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Lifestyle

The No Buy Challenge: How It Works & Why I’m Doing It

I’ve always been intrigued by the idea of living with less. I’m already a big-time budgeter, and I rarely make purchases without careful consideration. However, there are some areas of my spending where I’ve been lax – which is one reason why I’m trying a three-month no buy challenge. 

How the No Buy Challenge Works 

The term “no buy” implies that you’re spending no money at all. While some people take the extreme approach of only purchasing consumables (things like food, medical items, or personal hygiene products), a no buy challenge can be structured in any way that you’d like. It can also last as long as you’d like: a week, a month, a year – it’s designed to be flexible for your needs. 

There’s also a variation called the “low buy” challenge. This is helpful for people who want to cut back in a spending category without eliminating all purchases. 

What I’m NOT Buying this Summer 

In my case, I’m focusing on items that I tend to mindlessly buy a couple of times per month. I chose three months as an interval for getting started, but it could easily extend if I end up liking the results. My no buy items include: 

Clothing & shoes: It’s common for me to get 1-2 clothing items every month or so. While this isn’t extreme, it’s still unnecessary spending that leads to clutter. Further, I’ve been fortunate to get LOTS of hand-me-down items from others (the perks of being child-sized!), so there’s no reason for me to keep buying clothing or shoes. 

Jewelry: Jewelry is another one of those mindless items that I’d scoop up during Wal-Mart or Target runs. The thing about inexpensive, big-box-store jewelry is that it’s pretty disappointing. It stays bright and shiny for a few days, and next thing you know, it’s turning your neck and fingers green. It’s better to have a few timeless, versatile pieces that you can enjoy every day.

Accessories: During my no-buy challenge, I’m refraining from getting accessories like hair bands and clips, keychains, watches, and other doo-dads that I don’t actually need. So many of these things end up in the depths of my drawers anyway!

Beauty and makeup products: To be fair, I barely buy this stuff anyway. But I won’t be purchasing makeup, nail polish, hair products, or skin products (beyond the basics like sunscreen) during my no buy challenge. It’s so easy to grow crazy when it comes to beauty items since they’re inexpensive and fun to experiment with.

Exempt Spending Categories 

Since I don’t want to take an entirely restrictive approach, there are some categories that I’ll still spend on during this three-month period. Mainly, these include:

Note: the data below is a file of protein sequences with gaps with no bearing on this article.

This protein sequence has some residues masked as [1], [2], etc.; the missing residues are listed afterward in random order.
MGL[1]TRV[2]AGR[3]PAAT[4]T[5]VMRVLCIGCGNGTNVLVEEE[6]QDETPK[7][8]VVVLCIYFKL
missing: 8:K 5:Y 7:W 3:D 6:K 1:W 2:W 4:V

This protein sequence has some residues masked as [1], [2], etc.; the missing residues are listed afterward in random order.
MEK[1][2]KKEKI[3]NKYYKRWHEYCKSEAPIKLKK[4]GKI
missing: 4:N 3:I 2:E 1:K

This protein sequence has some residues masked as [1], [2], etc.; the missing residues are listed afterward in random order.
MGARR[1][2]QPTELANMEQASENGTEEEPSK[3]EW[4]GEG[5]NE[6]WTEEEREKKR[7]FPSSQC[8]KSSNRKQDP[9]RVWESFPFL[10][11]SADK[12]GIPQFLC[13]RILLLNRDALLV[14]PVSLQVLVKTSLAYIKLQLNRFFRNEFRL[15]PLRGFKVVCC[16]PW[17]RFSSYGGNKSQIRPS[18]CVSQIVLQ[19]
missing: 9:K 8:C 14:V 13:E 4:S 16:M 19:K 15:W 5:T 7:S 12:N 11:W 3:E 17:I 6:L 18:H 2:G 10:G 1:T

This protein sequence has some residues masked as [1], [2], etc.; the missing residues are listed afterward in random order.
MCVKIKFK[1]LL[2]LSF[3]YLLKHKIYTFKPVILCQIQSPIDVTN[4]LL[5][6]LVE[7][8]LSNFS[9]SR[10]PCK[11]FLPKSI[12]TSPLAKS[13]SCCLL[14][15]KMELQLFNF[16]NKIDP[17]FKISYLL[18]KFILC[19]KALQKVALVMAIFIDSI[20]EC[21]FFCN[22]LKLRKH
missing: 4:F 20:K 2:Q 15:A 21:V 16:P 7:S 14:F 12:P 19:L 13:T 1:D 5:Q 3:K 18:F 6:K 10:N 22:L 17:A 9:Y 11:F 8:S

Experiences: The costs of road trips, tours, and events add up – but they’re almost always worth it. Life is all about experiences for me, and I won’t deprive myself of awesome experiences. This is especially true in the post-COVID world; you never know when you’ll lose the ability to take a weekend trip or grab dinner with a friend. 

Hobbies: Hobbies bring me an immense amount of joy, along with trying new things. The downside of trying new things is that I’m often buying supplies and equipment so that I can pursue novel interests. I rein this in by prioritizing my interests and buying the minimum required for any given activity. I would certainly save money if I included hobbies in my no buy challenge, but I’d lose out on a whole lot of entertainment and fulfillment – which isn’t the point of this exercise. 

Home decor: Home decor is another category that I’ve gone back and forth on. Decor can be a major money pit, especially when you live in a large space. It’s fun to fill your home with unique and beautiful items, but dang, do those costs add up quickly! Since I’m already careful about acquiring decor items, I decided to exclude this category. 

Why I’m Doing This 

I love shopping for clothes, jewelry, accessories, and similar items. So why deprive myself?

To me, the no buy challenge isn’t about deprivation. It’s about simplification. It’s about cutting out the fluff and connecting with things that bring me true joy. It’s about defining myself from within instead of being pressured to cultivate a particular image. Further, with a growing family and a busy lifestyle, I’ve found myself fascinated by finding ways to simplify my life. Reducing my tendency to mindlessly acquire is one way that I can cut out unnecessary stress. 

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Simplifying my life (so that I can focus more on the people I love!)

Finally, no buy challenges have plenty of benefits beyond the personal perks. Being a conscientious consumer helps others, preserves the environment, and helps your children learn to live happily with less. It cuts down on home clutter and saves money, too. 

At this point, I can’t say what I’ll do once the three-month period is up – or if I’ll even make it in the first place. ? But I’m excited to try this challenge and I’ll be sure to post a recap at the end!

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